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West Virginia Northern Community College (WVNCC) has received a half-million dollar Advance Grant from the West Virginia Community and Technical College System to offer EMT and Paramedic training on all three of their campuses. With the grant, WVNCC can now meet the training needs of the first responder community which includes fire, police and EMS services. Anyone interested can apply immediately for the summer or fall semester.
After discussions with local fire and EMS departments, county boards of commissioners, and political leaders, it was determined there is a strong need for EMS initial, refresher, and continuing education training.
“Our meetings and research have determined that EMT and Paramedic courses, along with a central training facility, are a vital need in our region,” commented WVNCC President Dr. Daniel Mosser. “For example, the Wheeling Fire Department sends their students out of our local area for training. Creating local EMS education and continuing education programs will meet this need locally. I am proud of how quickly our Economic & Workforce Development Team was able to identify a need, receive funding, and start this vital program for our community. It is a testament to how WVNCC is able to respond to our community needs.”
The WVNCC EMT and Paramedic Programs have been supported by the City of Weirton Fire Department, Northern Panhandle Workforce Investment Board, Ohio County EMS, Valley Grove, VFD, Hancock County Ambulance Service, Wheeling Fire Department, Hancock County 911 Center, City of Moundsville, Ohio County EMA, Brooke County EMS, Bethlehem Fire Department, WV Public Service Training-Wheeling WV, and many others.
“The counties served by WVNCC include a large volunteer EMS and firefighter population who are employed full-time, in areas other than public service, and cannot afford to take time off from their regular jobs to travel outside of the region for mandatory training,” added WVNCC Vice President of Economic and Workforce Development, Dr. Phil Klein. “WVNCC intends to offer EMS training in a flexible hybrid format to meet the needs of our first responder community.”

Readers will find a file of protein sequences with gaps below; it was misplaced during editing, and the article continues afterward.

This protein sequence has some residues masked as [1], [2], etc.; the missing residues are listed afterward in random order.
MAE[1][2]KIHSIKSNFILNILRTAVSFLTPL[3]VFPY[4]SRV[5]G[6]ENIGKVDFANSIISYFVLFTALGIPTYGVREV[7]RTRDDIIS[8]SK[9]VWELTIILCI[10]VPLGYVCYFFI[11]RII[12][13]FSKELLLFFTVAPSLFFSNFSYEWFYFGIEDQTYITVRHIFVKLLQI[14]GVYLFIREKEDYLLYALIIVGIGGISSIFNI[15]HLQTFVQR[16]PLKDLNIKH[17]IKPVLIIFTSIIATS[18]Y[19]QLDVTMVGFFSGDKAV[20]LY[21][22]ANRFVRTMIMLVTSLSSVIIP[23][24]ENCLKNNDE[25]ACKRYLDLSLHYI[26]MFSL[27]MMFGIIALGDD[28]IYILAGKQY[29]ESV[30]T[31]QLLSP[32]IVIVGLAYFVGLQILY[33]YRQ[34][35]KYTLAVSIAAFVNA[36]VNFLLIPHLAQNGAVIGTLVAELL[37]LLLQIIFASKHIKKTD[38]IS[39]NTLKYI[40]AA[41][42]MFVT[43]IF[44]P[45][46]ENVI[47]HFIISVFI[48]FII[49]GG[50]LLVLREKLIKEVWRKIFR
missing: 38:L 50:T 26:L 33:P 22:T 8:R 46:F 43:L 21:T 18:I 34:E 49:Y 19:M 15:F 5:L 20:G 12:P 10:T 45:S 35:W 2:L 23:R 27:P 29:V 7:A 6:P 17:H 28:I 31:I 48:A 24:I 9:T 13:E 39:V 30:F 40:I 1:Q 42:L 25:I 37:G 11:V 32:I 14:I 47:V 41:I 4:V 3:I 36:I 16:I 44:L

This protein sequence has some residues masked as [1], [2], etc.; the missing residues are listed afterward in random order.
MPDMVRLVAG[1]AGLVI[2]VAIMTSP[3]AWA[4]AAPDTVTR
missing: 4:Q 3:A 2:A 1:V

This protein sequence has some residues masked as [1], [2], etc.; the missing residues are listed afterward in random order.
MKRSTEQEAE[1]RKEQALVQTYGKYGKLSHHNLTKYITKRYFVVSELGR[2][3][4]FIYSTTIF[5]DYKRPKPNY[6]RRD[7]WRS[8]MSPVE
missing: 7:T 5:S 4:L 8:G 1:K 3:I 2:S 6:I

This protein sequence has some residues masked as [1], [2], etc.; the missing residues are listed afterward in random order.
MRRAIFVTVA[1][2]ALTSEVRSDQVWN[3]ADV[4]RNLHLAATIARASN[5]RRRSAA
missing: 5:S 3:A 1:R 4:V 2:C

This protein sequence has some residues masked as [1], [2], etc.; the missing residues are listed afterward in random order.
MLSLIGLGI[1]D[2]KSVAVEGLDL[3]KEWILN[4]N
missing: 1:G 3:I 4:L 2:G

Currently, there are no local West Virginia programs of study for paramedics. This leaves local first responders going out of town for training which drives up their costs. It also precludes smaller providers and volunteer EMS providers who do not have the resources to send their personnel for training.
In the past year, there have been over 950 job postings in the three-state region we recruit students from, and employers are located (West Virginia, Ohio, Pennsylvania). The projected growth rate over the next 10 years is 12.6%. Further, WVNCC conducted a survey throughout the region and results indicated a need of over 50 EMT and 30-40 paramedics annually. According to the research and survey of employers, on average, paramedics earn $42,000 annually and EMTs earn $32,000 annually.
“There is a huge need for this training and this will lead to rewarding and well-paying careers for individuals in the Ohio Valley,” added Mosser. “However, this is only the beginning. We plan to expand these types programs that can lead to other careers, if students want to further their education in another health related field like nursing.”
Although the Paramedic program is currently planned as non-credit career development, WVNCC plans to implement pathways to credit programs and beyond. For example, someone who obtains their paramedic certification, through WVNCC or elsewhere, is eligible to apply for the Technical Studies Degree. Students can also transition from paramedic to registered nurse through an anticipated bridge program, currently under development. Further, bridge program completers could then transition to a Bachelor of Science in Nursing through a state-wide articulation agreement.
Beyond initial certification at the EMT and Paramedic levels, WVNCC plans to offer refresher and continuing education courses. These courses include: Basic Life Support (BLS), Advanced Cardiac Life Support (ACLS), Pediatric Advanced Life Support (PALS), Tactical Combat Casualty Care (TCCC), Emergency Pediatric Care (EPC), Advanced Medical Life Support (AMLS), All Hazards Disaster Response (AHDR), NAEMT’s EMS Safety course, EMS Vehicle Operator Safety (EVOS), Geriatric Education for EMS (GEMS), Prehospital Trauma Life Support (PHTLS), Principles of Ethics and Personal Leadership (PEPL), Psychological Trauma in EMS Patients (PTEP), and others as they become available. These are classes that our partner agencies have indicated a need for in their support letters and through a comprehensive survey.